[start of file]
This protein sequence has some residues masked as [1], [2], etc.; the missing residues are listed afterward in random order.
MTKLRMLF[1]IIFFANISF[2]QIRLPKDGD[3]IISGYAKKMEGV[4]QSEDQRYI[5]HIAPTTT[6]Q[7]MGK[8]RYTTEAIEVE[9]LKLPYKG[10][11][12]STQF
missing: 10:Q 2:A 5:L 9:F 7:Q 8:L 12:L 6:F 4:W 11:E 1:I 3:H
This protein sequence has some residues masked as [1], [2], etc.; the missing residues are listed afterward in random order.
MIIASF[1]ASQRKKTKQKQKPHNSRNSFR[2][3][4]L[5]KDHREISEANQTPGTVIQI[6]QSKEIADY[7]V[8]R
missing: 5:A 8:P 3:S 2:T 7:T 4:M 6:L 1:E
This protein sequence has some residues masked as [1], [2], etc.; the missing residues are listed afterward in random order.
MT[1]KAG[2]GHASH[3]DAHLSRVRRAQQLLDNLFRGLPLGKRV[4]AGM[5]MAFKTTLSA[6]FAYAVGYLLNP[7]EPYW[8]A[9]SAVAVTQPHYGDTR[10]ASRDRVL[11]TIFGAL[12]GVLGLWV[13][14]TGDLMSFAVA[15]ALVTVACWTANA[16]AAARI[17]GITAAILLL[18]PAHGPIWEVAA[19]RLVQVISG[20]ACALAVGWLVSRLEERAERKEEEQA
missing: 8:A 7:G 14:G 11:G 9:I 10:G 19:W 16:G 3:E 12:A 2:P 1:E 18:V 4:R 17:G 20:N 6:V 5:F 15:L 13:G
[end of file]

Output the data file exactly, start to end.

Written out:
This protein sequence has some residues masked as [1], [2], etc.; the missing residues are listed afterward in random order.
MTKLRMLF[1]IIFFANISF[2]QIRLPKDGD[3]IISGYAKKMEGV[4]QSEDQRYI[5]HIAPTTT[6]Q[7]MGK[8]RYTTEAIEVE[9]LKLPYKG[10][11][12]STQF
missing: 10:Q 2:A 5:L 9:F 7:Q 8:L 12:L 6:F 4:W 11:E 1:I 3:H
This protein sequence has some residues masked as [1], [2], etc.; the missing residues are listed afterward in random order.
MIIASF[1]ASQRKKTKQKQKPHNSRNSFR[2][3][4]L[5]KDHREISEANQTPGTVIQI[6]QSKEIADY[7]V[8]R
missing: 5:A 8:P 3:S 2:T 7:T 4:M 6:L 1:E
This protein sequence has some residues masked as [1], [2], etc.; the missing residues are listed afterward in random order.
MT[1]KAG[2]GHASH[3]DAHLSRVRRAQQLLDNLFRGLPLGKRV[4]AGM[5]MAFKTTLSA[6]FAYAVGYLLNP[7]EPYW[8]A[9]SAVAVTQPHYGDTR[10]ASRDRVL[11]TIFGAL[12]GVLGLWV[13][14]TGDLMSFAVA[15]ALVTVACWTANA[16]AAARI[17]GITAAILLL[18]PAHGPIWEVAA[19]RLVQVISG[20]ACALAVGWLVSRLEERAERKEEEQA
missing: 8:A 7:G 14:G 11:G 9:I 10:G 19:W 16:G 3:E 12:A 2:P 1:E 18:V 4:R 17:G 20:N 6:V 5:F 15:L 13:G